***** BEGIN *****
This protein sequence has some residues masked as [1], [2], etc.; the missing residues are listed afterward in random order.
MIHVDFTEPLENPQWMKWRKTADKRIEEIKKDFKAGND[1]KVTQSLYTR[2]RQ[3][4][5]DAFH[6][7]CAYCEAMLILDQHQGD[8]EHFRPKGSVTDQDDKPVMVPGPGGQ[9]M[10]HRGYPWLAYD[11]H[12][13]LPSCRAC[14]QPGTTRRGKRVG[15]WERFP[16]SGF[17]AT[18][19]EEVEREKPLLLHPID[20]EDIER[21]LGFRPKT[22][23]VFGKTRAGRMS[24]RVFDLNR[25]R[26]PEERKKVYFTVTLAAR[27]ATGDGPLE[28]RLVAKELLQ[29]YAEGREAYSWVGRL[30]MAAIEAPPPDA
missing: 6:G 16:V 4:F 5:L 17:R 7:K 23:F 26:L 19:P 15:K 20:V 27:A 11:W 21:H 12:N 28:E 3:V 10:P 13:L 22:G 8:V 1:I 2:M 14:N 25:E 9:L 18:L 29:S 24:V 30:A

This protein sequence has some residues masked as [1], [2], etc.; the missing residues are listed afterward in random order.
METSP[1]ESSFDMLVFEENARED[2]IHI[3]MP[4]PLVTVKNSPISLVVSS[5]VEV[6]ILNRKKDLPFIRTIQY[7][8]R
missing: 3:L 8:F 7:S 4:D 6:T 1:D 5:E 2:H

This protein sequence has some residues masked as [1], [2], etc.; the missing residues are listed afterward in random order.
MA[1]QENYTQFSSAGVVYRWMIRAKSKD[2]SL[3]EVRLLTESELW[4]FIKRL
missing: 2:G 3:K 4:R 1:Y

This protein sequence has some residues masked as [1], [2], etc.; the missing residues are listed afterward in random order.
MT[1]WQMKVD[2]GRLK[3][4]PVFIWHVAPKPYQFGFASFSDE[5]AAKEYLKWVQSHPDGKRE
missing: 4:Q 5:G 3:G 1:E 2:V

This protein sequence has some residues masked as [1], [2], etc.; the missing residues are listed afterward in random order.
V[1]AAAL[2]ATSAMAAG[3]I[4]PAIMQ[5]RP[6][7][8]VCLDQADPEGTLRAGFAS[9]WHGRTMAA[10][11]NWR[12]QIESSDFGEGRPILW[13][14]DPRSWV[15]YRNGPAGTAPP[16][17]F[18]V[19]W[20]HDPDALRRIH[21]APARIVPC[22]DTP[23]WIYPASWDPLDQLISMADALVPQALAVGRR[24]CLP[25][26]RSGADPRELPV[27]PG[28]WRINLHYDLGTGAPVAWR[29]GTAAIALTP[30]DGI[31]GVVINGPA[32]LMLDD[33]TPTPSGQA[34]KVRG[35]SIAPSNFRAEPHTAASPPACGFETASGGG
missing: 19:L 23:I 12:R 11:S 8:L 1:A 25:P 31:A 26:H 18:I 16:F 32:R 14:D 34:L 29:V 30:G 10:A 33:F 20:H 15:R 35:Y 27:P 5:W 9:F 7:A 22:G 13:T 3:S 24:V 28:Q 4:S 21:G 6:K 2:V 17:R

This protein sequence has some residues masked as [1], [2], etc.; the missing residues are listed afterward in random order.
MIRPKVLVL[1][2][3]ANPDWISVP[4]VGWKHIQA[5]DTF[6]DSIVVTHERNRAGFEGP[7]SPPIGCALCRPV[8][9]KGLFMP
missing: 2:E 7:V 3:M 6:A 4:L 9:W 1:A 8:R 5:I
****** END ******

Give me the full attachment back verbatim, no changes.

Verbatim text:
This protein sequence has some residues masked as [1], [2], etc.; the missing residues are listed afterward in random order.
MIHVDFTEPLENPQWMKWRKTADKRIEEIKKDFKAGND[1]KVTQSLYTR[2]RQ[3][4][5]DAFH[6][7]CAYCEAMLILDQHQGD[8]EHFRPKGSVTDQDDKPVMVPGPGGQ[9]M[10]HRGYPWLAYD[11]H[12][13]LPSCRAC[14]QPGTTRRGKRVG[15]WERFP[16]SGF[17]AT[18][19]EEVEREKPLLLHPID[20]EDIER[21]LGFRPKT[22][23]VFGKTRAGRMS[24]RVFDLNR[25]R[26]PEERKKVYFTVTLAAR[27]ATGDGPLE[28]RLVAKELLQ[29]YAEGREAYSWVGRL[30]MAAIEAPPPDA
missing: 6:G 16:V 4:F 5:L 17:R 7:K 23:F 26:L 19:P 15:K 20:V 27:A 11:W 21:H 12:N 28:E 3:V 10:P 13:L 22:G 8:V 1:I 2:M 14:N 25:E 9:L 18:L 29:S 24:V 30:A

This protein sequence has some residues masked as [1], [2], etc.; the missing residues are listed afterward in random order.
METSP[1]ESSFDMLVFEENARED[2]IHI[3]MP[4]PLVTVKNSPISLVVSS[5]VEV[6]ILNRKKDLPFIRTIQY[7][8]R
missing: 3:L 8:F 7:S 4:D 6:T 1:D 5:E 2:H

This protein sequence has some residues masked as [1], [2], etc.; the missing residues are listed afterward in random order.
MA[1]QENYTQFSSAGVVYRWMIRAKSKD[2]SL[3]EVRLLTESELW[4]FIKRL
missing: 2:G 3:K 4:R 1:Y

This protein sequence has some residues masked as [1], [2], etc.; the missing residues are listed afterward in random order.
MT[1]WQMKVD[2]GRLK[3][4]PVFIWHVAPKPYQFGFASFSDE[5]AAKEYLKWVQSHPDGKRE
missing: 4:Q 5:G 3:G 1:E 2:V

This protein sequence has some residues masked as [1], [2], etc.; the missing residues are listed afterward in random order.
V[1]AAAL[2]ATSAMAAG[3]I[4]PAIMQ[5]RP[6][7][8]VCLDQADPEGTLRAGFAS[9]WHGRTMAA[10][11]NWR[12]QIESSDFGEGRPILW[13][14]DPRSWV[15]YRNGPAGTAPP[16][17]F[18]V[19]W[20]HDPDALRRIH[21]APARIVPC[22]DTP[23]WIYPASWDPLDQLISMADALVPQALAVGRR[24]CLP[25][26]RSGADPRELPV[27]PG[28]WRINLHYDLGTGAPVAWR[29]GTAAIALTP[30]DGI[31]GVVINGPA[32]LMLDD[33]TPTPSGQA[34]KVRG[35]SIAPSNFRAEPHTAASPPACGFETASGGG
missing: 19:L 23:I 12:R 11:S 8:L 1:A 25:P 31:A 26:H 18:I 16:F 32:R 14:D 34:L 29:V 30:G 10:A 33:F 20:H 15:R 35:Y 27:P 5:W 9:F 7:A 22:G 13:T 3:S 24:V 28:Q 4:S 21:G 6:K 2:V 17:R

This protein sequence has some residues masked as [1], [2], etc.; the missing residues are listed afterward in random order.
MIRPKVLVL[1][2][3]ANPDWISVP[4]VGWKHIQA[5]DTF[6]DSIVVTHERNRAGFEGP[7]SPPIGCALCRPV[8][9]KGLFMP
missing: 2:E 7:V 3:M 6:A 4:L 9:W 1:A 8:R 5:I